Robotic Devices Help Stroke Survivors Regain MovementBy Sprey, Karen; Gizmag,
Publication Date: July 1, 2010
Article features new robotic neurorehabilitation devices that help poststroke patients regain movement in affected limbs. The devices were undergoing clinical trials at New York-Presbyterian Hospital/Columbia University Medical Center at the time the article was published. (1) The Amadeo robotic hand by Tyromotion, the first device to focus specifically on hand rehabilitation, allows the patient to move each finger individually. The mechanism mimics the hand’s natural grasping movement, making the patient’s hand move with it. After attaching the finger tips to the finger and thumb carriages, patients move their fingers along small tracks to a set endpoint in an automated sequence. Patients can be actively or passively involved, and motor control and strength are increased over time. (2) The Tibion Bionic Leg, a thigh-to-ankle device worn during therapy, helps patients get their stroke-weakened leg to work with the unaffected leg in walking, climbing stairs, and getting in and out of chairs. Sensors in the patient’s shoe and the Bionic Leg collect data that are fed into a computer to customize the sensor network to the patient’s way of walking. The device can be configured either to assist or to resist the patient’s movements, and therapists can progressively reduce the level of support provided until patients are able to move confidently without it. Both devices systematically help restore neural pathways for crucial movements such as gripping and walking.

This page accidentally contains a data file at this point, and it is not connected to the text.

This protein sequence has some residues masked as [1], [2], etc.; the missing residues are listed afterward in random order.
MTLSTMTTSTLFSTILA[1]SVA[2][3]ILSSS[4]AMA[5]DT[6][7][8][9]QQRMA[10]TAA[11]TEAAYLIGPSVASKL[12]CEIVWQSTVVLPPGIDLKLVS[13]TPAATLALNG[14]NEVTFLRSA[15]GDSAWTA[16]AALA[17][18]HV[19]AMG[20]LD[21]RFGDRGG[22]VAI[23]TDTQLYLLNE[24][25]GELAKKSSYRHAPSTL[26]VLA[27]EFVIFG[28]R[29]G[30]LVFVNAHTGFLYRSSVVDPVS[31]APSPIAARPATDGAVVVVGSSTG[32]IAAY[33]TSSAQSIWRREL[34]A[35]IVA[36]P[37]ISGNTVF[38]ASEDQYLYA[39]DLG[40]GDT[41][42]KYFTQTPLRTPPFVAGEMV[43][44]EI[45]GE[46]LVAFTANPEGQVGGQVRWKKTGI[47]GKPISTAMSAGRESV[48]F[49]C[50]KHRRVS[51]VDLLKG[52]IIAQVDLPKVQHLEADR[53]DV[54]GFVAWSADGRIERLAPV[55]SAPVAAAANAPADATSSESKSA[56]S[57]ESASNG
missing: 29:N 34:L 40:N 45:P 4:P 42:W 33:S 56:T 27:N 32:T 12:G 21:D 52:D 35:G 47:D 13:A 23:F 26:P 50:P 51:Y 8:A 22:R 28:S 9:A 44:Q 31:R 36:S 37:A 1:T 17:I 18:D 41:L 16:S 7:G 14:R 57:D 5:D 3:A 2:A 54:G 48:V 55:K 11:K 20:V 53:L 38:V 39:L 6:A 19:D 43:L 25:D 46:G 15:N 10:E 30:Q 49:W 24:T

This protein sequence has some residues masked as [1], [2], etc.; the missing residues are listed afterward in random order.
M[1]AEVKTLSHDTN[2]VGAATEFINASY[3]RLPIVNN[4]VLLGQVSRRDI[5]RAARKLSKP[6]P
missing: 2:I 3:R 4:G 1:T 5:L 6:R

Published by: Gizmag Pty Ltd (Website:http://www.gizmag.com/)
Link to text: http://www.gizmag.com/robotic-devices-help-stroke-survivors-regain-movement-15494/15494/